In reply to an earlier post on Aug 28, 2009 11:30:58 PM PDT
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Last edited by the author on Apr 5, 2009 4:41:35 PM PDT
I sailed within Tonga with a number of people some years ago. It rained the whole time. Thank goodness I had my watercolors there, spare brushes and paint and lots of paper. They all painted, even the ones who said the couldn't. We sang a lot, too. I wrote a novel, too, called Broad Reach, but no kids in that one! Wendy Bartlett

In reply to an earlier post on Apr 5, 2009 4:39:59 PM PDT
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In reply to an earlier post on Apr 5, 2009 11:48:04 AM PDT
P. Rink says:
Howdy. We took our kids to the Caribbean for a year in 2001-2002. While we were planning the trip, the kids couldn't get a feel for what the conditions would be, so when we got back we wrote a book and made a video about the trip. The book is on Amazon: Mermaid - Our Family in Paradise. The video is on our website at www.caribmermaid.com.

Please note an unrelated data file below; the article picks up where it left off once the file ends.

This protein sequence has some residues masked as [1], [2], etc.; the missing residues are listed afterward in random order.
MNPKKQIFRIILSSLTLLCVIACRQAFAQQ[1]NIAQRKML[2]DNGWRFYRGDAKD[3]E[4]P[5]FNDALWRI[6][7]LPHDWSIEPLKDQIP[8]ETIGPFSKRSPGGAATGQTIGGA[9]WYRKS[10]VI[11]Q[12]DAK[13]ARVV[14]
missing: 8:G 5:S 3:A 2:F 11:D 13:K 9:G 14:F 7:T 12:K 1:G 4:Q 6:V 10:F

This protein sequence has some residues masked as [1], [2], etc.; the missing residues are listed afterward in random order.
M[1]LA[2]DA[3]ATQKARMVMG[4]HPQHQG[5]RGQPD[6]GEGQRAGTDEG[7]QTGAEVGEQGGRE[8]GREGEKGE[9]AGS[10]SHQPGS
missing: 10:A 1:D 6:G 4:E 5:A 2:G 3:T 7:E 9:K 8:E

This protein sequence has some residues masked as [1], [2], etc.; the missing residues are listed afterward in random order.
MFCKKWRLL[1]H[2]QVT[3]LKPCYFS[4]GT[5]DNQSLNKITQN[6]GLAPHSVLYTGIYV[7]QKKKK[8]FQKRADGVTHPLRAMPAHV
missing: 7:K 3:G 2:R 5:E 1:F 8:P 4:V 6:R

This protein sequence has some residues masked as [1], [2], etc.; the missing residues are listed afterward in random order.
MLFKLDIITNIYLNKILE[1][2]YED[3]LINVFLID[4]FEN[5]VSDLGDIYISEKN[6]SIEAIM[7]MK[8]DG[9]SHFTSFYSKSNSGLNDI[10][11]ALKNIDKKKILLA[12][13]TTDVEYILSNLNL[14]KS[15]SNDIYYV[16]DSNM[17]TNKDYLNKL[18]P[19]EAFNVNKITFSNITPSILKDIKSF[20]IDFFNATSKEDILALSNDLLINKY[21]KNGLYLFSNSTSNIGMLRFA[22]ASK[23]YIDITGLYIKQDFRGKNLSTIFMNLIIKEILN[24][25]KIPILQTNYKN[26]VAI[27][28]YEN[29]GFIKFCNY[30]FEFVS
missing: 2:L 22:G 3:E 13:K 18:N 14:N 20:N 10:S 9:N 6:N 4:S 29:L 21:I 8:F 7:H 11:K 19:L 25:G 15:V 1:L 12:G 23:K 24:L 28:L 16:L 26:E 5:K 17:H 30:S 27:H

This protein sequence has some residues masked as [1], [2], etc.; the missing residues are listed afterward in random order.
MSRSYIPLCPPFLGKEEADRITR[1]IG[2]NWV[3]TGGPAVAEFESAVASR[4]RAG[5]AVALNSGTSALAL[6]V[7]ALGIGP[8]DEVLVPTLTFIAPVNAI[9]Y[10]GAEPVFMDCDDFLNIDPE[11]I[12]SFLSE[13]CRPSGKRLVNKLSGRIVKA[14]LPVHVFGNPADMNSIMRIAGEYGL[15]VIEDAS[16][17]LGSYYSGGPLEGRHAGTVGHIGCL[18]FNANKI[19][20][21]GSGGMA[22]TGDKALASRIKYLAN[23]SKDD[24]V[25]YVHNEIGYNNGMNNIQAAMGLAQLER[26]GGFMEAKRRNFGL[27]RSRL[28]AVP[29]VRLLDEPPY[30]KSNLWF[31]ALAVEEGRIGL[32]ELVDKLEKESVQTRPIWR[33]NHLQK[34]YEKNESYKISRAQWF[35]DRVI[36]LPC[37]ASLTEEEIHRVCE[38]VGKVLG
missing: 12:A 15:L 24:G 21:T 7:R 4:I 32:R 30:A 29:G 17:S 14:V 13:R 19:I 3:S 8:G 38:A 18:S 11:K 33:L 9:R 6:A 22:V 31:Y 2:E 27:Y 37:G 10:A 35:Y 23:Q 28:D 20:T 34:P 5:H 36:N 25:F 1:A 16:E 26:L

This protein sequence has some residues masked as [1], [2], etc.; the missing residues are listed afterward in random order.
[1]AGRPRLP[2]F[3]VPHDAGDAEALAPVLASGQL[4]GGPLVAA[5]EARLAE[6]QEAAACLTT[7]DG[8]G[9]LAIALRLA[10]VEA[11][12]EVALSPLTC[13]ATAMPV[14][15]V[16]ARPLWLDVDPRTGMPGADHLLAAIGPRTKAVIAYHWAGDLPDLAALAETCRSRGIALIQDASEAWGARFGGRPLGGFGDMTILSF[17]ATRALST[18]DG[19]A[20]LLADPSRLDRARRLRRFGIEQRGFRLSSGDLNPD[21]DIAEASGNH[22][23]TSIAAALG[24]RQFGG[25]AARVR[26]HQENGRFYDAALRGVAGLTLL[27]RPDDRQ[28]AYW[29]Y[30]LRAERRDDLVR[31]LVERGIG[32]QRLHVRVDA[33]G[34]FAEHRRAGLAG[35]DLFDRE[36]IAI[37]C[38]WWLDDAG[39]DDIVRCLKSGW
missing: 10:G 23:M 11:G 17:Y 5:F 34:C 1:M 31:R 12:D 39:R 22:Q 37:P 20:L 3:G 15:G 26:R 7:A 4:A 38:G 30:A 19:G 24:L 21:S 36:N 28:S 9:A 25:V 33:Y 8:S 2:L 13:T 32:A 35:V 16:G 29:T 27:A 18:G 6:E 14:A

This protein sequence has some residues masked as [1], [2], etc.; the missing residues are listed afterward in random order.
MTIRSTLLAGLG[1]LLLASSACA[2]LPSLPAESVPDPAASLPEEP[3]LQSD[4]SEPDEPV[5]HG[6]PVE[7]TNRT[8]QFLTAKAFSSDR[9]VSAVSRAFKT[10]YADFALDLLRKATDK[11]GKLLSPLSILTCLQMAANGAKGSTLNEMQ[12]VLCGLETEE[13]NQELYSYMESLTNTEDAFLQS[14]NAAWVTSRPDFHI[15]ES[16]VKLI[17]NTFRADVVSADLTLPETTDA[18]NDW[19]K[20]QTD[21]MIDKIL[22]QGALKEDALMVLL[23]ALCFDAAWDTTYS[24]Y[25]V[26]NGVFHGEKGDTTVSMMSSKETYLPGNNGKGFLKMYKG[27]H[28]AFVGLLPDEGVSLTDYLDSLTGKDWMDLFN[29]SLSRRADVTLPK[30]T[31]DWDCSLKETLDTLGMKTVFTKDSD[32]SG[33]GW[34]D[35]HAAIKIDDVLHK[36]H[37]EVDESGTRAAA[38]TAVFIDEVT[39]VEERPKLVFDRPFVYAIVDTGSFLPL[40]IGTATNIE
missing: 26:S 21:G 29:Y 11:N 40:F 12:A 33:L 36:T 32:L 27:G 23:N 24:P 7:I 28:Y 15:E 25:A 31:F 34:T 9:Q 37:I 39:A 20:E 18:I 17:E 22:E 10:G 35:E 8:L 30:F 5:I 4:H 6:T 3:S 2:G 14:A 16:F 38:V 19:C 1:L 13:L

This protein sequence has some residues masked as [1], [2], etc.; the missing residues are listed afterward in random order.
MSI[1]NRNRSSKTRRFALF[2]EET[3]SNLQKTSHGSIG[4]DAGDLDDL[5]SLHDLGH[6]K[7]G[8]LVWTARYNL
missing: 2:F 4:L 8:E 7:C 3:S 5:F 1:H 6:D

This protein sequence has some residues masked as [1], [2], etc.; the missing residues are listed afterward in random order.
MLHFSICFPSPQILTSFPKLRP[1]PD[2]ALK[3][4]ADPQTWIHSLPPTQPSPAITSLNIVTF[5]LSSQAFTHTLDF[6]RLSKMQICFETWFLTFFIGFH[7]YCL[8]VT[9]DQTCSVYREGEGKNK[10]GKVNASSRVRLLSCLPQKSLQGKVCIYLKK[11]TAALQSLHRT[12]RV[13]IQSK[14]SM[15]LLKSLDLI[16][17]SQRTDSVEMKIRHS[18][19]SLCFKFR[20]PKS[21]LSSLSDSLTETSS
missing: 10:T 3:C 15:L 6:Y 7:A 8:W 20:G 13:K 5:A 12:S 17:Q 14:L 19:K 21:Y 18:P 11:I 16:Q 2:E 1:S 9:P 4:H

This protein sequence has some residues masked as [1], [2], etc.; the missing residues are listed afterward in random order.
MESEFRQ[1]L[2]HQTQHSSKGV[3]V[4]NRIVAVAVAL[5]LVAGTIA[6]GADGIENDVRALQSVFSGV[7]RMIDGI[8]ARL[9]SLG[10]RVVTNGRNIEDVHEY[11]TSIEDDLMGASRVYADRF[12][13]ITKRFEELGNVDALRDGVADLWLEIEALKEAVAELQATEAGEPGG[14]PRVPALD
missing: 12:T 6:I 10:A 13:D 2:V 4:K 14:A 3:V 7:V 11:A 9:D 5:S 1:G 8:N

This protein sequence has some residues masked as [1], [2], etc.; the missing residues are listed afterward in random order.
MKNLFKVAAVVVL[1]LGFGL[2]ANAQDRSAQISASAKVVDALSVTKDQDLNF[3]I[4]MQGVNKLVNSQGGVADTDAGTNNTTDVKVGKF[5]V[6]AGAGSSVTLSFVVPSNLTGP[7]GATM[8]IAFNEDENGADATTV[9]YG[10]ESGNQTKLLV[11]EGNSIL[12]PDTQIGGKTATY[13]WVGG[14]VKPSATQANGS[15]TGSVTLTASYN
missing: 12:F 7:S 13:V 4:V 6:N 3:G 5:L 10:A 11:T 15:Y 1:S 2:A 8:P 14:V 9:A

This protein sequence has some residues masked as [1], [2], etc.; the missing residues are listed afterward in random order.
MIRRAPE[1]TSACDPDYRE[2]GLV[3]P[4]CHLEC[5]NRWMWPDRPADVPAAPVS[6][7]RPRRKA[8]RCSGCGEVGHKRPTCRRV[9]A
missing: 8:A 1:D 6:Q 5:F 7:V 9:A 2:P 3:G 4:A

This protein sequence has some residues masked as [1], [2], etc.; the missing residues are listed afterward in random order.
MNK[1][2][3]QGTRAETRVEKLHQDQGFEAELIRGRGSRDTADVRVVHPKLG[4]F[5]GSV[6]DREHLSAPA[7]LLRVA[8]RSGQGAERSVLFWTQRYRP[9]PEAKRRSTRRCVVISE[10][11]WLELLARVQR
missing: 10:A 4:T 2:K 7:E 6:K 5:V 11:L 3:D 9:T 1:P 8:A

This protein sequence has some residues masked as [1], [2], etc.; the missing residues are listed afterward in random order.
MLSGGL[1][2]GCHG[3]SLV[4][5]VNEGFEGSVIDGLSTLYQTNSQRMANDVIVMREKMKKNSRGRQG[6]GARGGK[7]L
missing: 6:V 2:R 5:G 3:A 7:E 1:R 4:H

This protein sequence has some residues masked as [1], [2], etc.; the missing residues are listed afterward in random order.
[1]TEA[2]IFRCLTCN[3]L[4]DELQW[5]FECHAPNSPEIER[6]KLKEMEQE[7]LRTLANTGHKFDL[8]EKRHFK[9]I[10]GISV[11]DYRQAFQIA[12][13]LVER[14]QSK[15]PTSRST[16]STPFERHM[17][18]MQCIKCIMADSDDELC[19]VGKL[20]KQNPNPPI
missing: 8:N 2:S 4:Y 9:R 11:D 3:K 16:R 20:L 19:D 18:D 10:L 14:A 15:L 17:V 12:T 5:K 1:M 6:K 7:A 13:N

Have a great trip.


Initial post: Mar 23, 2009 6:34:43 AM PDT
Lady Skipper says:
We are two families planning our 1st long voyage sail (10 days in the florida keys). Between us we are four adults and five children ages 11,10,8,7 & 4. The two men on board are experienced sailors. Women and children are very new to sailing. Can you give me some advice or refer me to resources to help plan the most practical parts of our sail: safety, meals, activities ect. Thanks!
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This discussion

Discussion in:  Sailing forum
Participants:  8
Total posts:  17
Initial post:  Mar 23, 2009
Latest post:  Oct 30, 2010